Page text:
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From the article:

Dr. Ross Feldman, a clinical pharmacologist at London Health Sciences Centre and a scientist at the Schulich School of Medicine & Dentistry’s Robarts Research Institute, and his colleagues showed that the G-protein coupled estrogen receptor 30 (GPER) when activated by estrogen helps lower LDL cholesterol levels in the blood by inhibiting the protein PCSK-9.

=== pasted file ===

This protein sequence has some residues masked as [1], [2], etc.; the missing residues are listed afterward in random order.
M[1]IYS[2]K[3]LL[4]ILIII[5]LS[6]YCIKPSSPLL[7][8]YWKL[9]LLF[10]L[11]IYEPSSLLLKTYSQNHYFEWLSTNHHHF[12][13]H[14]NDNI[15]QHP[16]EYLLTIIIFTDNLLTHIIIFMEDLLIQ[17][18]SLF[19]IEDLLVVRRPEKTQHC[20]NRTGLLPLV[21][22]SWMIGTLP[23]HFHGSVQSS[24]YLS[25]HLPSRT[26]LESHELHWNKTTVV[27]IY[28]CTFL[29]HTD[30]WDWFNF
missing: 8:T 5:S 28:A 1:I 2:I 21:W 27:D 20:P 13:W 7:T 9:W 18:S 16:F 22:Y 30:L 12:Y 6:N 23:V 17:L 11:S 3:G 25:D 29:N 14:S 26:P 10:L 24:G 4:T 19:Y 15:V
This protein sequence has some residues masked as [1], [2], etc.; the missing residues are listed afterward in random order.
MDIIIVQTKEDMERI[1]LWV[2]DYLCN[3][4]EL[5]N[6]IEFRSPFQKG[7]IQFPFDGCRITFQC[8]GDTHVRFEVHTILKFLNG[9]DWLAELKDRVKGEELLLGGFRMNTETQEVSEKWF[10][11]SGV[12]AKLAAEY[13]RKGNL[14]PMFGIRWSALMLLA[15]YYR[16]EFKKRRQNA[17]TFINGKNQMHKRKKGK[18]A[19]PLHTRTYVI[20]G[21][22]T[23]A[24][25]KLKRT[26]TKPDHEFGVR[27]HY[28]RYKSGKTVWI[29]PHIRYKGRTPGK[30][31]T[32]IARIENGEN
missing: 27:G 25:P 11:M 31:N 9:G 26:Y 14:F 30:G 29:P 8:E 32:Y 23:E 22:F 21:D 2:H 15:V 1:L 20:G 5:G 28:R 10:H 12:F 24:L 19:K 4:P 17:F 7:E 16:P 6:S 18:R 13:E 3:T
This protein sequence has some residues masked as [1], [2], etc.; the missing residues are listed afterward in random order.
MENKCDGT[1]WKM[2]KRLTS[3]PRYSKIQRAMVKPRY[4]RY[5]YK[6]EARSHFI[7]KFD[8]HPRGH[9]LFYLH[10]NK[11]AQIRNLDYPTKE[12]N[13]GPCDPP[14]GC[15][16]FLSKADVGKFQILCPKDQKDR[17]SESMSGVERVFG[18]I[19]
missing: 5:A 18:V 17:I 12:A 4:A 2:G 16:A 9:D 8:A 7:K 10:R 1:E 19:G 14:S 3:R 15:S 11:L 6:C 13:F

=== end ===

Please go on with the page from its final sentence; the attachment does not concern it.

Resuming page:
The study, which looked at two populations of women in northern Alberta and London, Ontario, also found that women who carry a common gene variant for GPER have a significant increase in LDL cholesterol levels. The gene variant, found in about 20 per cent of the population, impairs the ability of GPER to function and was shown in a previous study by the same authors to be associated with significant increases in blood pressure in women.

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